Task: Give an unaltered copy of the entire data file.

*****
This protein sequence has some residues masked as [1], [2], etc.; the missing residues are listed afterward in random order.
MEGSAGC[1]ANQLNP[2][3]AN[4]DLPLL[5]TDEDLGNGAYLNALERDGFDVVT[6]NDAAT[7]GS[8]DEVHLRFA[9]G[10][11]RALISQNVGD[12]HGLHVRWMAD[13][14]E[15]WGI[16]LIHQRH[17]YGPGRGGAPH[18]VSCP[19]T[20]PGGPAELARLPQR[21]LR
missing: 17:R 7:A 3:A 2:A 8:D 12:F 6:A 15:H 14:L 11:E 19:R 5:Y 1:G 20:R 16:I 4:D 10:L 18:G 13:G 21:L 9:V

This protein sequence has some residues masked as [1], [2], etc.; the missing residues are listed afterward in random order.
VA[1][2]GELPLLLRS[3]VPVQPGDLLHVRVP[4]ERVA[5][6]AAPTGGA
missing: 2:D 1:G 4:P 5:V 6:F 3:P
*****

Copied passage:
This protein sequence has some residues masked as [1], [2], etc.; the missing residues are listed afterward in random order.
MEGSAGC[1]ANQLNP[2][3]AN[4]DLPLL[5]TDEDLGNGAYLNALERDGFDVVT[6]NDAAT[7]GS[8]DEVHLRFA[9]G[10][11]RALISQNVGD[12]HGLHVRWMAD[13][14]E[15]WGI[16]LIHQRH[17]YGPGRGGAPH[18]VSCP[19]T[20]PGGPAELARLPQR[21]LR
missing: 17:R 7:A 3:A 2:A 8:D 12:F 6:A 15:H 14:L 11:E 19:R 5:Y 1:G 20:R 16:I 4:D 10:L 18:G 13:G 21:L 9:V

This protein sequence has some residues masked as [1], [2], etc.; the missing residues are listed afterward in random order.
VA[1][2]GELPLLLRS[3]VPVQPGDLLHVRVP[4]ERVA[5][6]AAPTGGA
missing: 2:D 1:G 4:P 5:V 6:F 3:P